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Computer Vision Enhanced Sensors Aid Mobility-Challenged Patients

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Researchers from Pohang University of Science and Technology (POSTECH) have developed optical sensor technology to aid patients with limited mobility during their rehabilitation. The sensor integrates computer vision technology to help track muscle movements.

Wearable devices such as smartwatches, smart eyewear, and, to an extent, smartphones can be vital for tracking health. Many have built-in functions like step counters and heart-rate monitors.

Other devices, like wearable robots, use strain sensors to analyze data by translating specific physical changes in specific regions into electric signals. These sensors are flexible, lightweight, and adept at gauging subtle bodily changes. Still, conventional soft strain sensors often exhibit inadequate durability due to susceptibility to external factors such as temperature and humidity, and their complicated fabrication process poses challenges for widespread commercialization.
Researchers from the Pohang University of Science and Technology developed medical sensor technology. From left to right: Professor Sung-Min Park from the Department of Convergence IT Engineering and the Department of Mechanical Engineering and PhD candidate Sunguk Hong from the Department of Mechanical Engineering. Courtesy of Pohang University of Science and Technology.
Researchers from the Pohang University of Science and Technology developed medical sensor technology that incorporates computer vision technology to aid patients who exhibit limited mobility. Courtesy of POSTECH.
To improve this concept, researchers led by professor Sung-Min Park and Sunguk Hong developed technology known as computer vision-based optical strain (CVOS). The technology combines computer vision and optical sensors to analyze microscale optical patterns, extracting data regarding changes unlike conventional sensors, which are reliant on electrical signals. In this way, patients and health care professionals benefit from an inherently durable application that has a streamlined fabrication process, according to the researchers.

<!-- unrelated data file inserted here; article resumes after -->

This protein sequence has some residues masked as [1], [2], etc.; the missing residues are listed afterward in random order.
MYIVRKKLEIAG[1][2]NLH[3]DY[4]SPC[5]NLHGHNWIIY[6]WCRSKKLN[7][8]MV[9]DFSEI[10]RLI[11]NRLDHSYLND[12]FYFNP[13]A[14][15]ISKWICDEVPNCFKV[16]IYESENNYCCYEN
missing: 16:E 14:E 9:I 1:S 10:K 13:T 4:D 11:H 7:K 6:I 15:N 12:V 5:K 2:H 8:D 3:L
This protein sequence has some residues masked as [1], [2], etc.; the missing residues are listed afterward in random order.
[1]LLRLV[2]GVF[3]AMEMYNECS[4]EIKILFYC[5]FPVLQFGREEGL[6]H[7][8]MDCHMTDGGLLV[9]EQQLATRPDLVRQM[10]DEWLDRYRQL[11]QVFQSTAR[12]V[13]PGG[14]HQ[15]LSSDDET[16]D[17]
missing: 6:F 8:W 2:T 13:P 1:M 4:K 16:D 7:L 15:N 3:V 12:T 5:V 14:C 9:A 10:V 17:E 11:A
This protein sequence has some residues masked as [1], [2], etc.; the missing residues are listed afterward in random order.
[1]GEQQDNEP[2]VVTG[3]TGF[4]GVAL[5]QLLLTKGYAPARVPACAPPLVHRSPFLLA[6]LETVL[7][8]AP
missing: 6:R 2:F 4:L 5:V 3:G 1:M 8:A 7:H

The CVOS sensors detect three-axial rotational movements through real-time multiaxial strain mapping. This enables precise recognition of intricate and various bodily motions through a single sensor. Through integration of an AI-based response correction algorithm that corrects diverse error factors arising during signal detection, experimental results showed a high level of confidence. After undergoing more than 10,000 iterations, the sensors consistently maintained their performance.

According to Park, the ability to tailor design indicators and algorithms to align with specific objectives give the CVOS sensors potential use in multiple industries.

The research was published in npj Flexible Electronics (
Sep 2023
machine vision
Interpretation of an image of an object or scene through the use of optical noncontact sensing mechanisms for the purpose of obtaining information and/or controlling machines or processes.
medicalConsumerSensors & Detectorsopticsflexible electronicsmachine visioncomputer visionAsia-PacificPohang University of Science and TechnologyResearch & Technologyeducationstrain sensorssoft roboticsBiophotonics

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